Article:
Don’t Forget Your Meds

“Did I take my medication today?” If you’ve ever asked yourself this question, you’re not alone. In fact, a study from North Carolina State University found that changes in our daily routines affect whether we remember to take meds.

Age Matters

Younger adults, between the ages of 18 and 20, did the best job of remembering to take their meds on days they were busier than usual, according to the study. On the other hand, older adults, 60 years and over, remembered best on less-hectic days.

Why is this so? Shevaun D. Neupert, PhD, assistant professor in the department of psychology at North Carolina State University, suggests that the daily routines of younger adults are typically busier. But the same type of on-the-go behavior may be unusual for some older adults. Dr. Neupert suggests, “It’s the departure from routine that creates a greater likelihood of not adhering to a med schedule.”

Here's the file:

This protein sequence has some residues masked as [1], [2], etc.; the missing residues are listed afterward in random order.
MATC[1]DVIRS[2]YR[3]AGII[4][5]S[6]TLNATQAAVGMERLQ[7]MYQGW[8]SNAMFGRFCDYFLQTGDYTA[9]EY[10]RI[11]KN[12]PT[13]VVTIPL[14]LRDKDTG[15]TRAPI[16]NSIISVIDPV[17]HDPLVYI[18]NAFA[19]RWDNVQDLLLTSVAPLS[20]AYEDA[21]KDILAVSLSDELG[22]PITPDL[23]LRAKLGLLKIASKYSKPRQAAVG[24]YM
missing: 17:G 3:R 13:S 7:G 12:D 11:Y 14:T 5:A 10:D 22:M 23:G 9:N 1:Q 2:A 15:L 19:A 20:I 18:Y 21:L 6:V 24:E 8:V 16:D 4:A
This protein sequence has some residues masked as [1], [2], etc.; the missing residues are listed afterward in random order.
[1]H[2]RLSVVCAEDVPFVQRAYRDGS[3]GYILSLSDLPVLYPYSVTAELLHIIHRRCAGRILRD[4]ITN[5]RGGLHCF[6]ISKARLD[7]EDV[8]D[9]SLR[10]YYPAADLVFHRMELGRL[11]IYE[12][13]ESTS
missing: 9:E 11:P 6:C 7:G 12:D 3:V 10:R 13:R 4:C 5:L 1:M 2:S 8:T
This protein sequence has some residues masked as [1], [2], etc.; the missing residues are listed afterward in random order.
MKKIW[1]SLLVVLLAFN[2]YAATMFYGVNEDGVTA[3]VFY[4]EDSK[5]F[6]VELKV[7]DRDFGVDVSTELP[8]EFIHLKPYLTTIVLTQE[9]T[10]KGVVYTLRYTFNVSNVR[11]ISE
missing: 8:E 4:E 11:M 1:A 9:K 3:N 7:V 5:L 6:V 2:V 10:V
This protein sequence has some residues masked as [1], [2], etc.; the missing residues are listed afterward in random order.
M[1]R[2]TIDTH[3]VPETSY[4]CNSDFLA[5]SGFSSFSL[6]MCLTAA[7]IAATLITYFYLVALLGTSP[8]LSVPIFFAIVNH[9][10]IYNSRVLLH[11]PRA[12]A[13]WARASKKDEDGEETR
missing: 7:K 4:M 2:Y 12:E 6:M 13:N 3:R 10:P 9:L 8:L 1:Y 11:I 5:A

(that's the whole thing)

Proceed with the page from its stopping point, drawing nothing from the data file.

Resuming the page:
Here are tips to help you remember your meds:

Set Reminders:
Set an alarm, separate your meds into the compartments of a pillbox organizer or keep a daily log of prescriptions—including drug names and dosages.

Plan Ahead:
If you have an especially hectic day ahead of you, take extra care to use reminders. Make a habit of taking your pills at the same time every day.

Ask Questions:
The more you know about your medicine and how it should be taken, the more likely you are to take it as prescribed. Ask your doctor or pharmacist as many questions as needed to fully understand how to take your meds. Some questions include:

• At what time of day should I take my meds?
• Should I take my meds with food?


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